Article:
As we’ve said worrying is a problem when it gets in the way of you living your life, your daily routine and functioning how you want to. Makes sense that we’d want to limit the amount of time we spend worrying. Pick a time. Any time. Sky plus your soaps. The kettle can wait. Picks time where you have a bit of free time and can be alone in peace and quiet. Get your revised list of worries you DO have control of and go through them one by one with practical or reasoned solutions to each worry starting with, ‘look on Amazon for birthday present by Monday at the latest’. 

When you’ve dealt with each solution, tick it off. 

Same time tomorrow, look at your list. Same time, same 15 minutes. Same time everyday. 15 minutes, just you and your list of worries. Before you know it you have gone from spending a whole day sick with worry over 20 different ‘problems’ to 15 minutes dealing with 5.

Same 15 minutes everyday. Keep doing it and it’ll become as routine and natural as watching your favourite soap.  

This coping mechanism has helped me so much but it is hard. Every day, a bit like sticking to a diet – it’s hard. You have after all spent 99.99% of your life accepting spending whole days worrying about stuff and tuning ruining your day. Habits of a lifetime are hard to break. 

So what do I do when the worries creep in throughout the day? It does take discipline and it can be worst when you are bored or have nothing to do. I was introduced to meditation and mindfulness by my CBT therapist by way of an app called Head Space. What meditation does is helps you connect with yourself on a level much deeper. The soothing sound of peaceful, relaxing music allows you to enter a deep state of consciousness and completely escape your worries and thoughts. A 10 minute session of guided meditation which you can do anywhere, at home, or on the train by listening to a meditation app, CD or podcast can really help relax and refocus your mind. It isn’t for everyone but I swear by it as a form of escaping your stream of worry. 

Guided meditation is a practice which usually involves listening to a meditation guru (via podcast, CD, app) instruct you to do certain breathing exercises whilst listening to soft, relaxing music. The focus on your breathing takes you away from your worries and I try and do this daily. There are some great bits on Spotify and countless apps.  

After years of constant self-criticism, worry and fear of  failure or embarrassment I now have the tools I need to help manage the things like throws at me better. It will always be a daily thing but the more I practice my techniques the more normal these things become.

As has been said in all my pieces so far, Dyspraxia is incredibly diverse and everyone of us is different. What one person struggles with, another may not. These techniques work for me and I really hope someone somewhere out there reading this discovers that one of these techniques can really help them too.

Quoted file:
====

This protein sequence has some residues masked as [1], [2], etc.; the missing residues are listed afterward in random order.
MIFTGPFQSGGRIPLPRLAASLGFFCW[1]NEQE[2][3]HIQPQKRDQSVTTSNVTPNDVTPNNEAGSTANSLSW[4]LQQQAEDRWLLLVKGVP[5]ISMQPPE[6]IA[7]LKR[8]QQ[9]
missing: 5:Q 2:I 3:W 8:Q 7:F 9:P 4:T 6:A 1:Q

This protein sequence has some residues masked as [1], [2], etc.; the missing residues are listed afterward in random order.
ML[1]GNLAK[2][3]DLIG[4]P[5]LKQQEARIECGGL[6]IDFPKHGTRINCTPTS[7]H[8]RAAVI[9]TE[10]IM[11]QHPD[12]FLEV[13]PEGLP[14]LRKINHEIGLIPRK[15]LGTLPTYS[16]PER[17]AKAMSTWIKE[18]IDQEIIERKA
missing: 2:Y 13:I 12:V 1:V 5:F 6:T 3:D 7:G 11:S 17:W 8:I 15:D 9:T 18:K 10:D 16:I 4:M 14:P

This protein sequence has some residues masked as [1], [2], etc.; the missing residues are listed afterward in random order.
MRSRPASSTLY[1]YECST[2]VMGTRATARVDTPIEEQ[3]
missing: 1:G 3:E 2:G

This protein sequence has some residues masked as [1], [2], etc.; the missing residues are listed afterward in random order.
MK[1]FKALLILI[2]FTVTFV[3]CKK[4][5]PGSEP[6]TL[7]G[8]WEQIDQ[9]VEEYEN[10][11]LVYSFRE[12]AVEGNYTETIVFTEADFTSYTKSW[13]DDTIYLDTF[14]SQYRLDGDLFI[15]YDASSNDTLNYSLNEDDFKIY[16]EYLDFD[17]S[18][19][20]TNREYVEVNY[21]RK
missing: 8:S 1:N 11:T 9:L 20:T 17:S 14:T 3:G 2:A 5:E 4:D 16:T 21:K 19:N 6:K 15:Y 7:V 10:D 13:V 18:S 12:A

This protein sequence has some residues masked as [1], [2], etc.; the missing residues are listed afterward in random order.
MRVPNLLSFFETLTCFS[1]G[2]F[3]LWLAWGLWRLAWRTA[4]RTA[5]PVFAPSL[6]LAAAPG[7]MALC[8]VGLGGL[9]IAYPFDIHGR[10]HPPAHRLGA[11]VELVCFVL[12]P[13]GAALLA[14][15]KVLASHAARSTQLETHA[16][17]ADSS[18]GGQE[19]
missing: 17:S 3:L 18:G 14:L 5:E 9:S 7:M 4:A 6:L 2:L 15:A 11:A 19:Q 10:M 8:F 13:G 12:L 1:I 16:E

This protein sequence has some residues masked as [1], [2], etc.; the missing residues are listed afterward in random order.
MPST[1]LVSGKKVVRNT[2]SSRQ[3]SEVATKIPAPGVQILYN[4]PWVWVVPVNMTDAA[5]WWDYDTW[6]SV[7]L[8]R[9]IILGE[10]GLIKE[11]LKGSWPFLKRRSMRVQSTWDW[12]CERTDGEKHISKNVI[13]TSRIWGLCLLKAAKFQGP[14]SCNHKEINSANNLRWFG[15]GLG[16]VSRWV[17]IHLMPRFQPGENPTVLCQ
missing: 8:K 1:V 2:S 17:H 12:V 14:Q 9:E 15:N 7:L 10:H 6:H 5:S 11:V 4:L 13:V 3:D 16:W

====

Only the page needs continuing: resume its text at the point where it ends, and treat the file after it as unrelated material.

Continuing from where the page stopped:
I am truly thankful to my CBT therapist for these tools and mechanisms and the continued love and support of my loving wife, supportive family and friends.

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  1. Thanks Pete.
    I ought to cross worrying about worrying off my list. Would definitely say CBT helped me and probably helped me in coming to terms with my Dyspraxia realisation.

  2. It’s so good to have such experts share their journey like you Pete as it brings hope to everyone with Dyspraxia as you give real tips and strategies and show what helped and might help others .
    Well done and very much appreciated by all at Dyspraxia Ireland who follow you closely.

    • Hi Harry, thank you for your kind comments. We have been overwhelmed by the response to what we are trying to achieve through the site. Keep up the great work at Dyspraxia Ireland.

  3. Hi Pete, what an excellent article. I did a cbt course on worry (through doctor recommendation.) What you mentioned is something which I completely forgot about.
    Will try and apply what I have learnt today. Many thanks for writing it and good luck with the Dyspraxia life magazine.

  4. Dear Pete, Thanks so much for writing this article. I teared up reading it. This is how I have felt so much of my life.. To finally understand what it is.. I am not the only one though it feels that way.. Thanks for putting something in words that I can relate to so much.



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Pete Guest
Pete launched Dyspraxia & Life in October 2018 after discovering a community of people online just like him with voices to be heard and stories to be told. He was born premature with his twin and weighed 1.5lbs after his placenta stopped working and began starving in the womb. Despite his parents' best efforts to get him assessed for Dyspraxia in primary school, no one would listen and was told he would 'catch up'. Pete remains un-assessed. Pete is 32 and lives in Essex, recently wed and lives with wife and his very mischievous but ever-so cute dog Ted.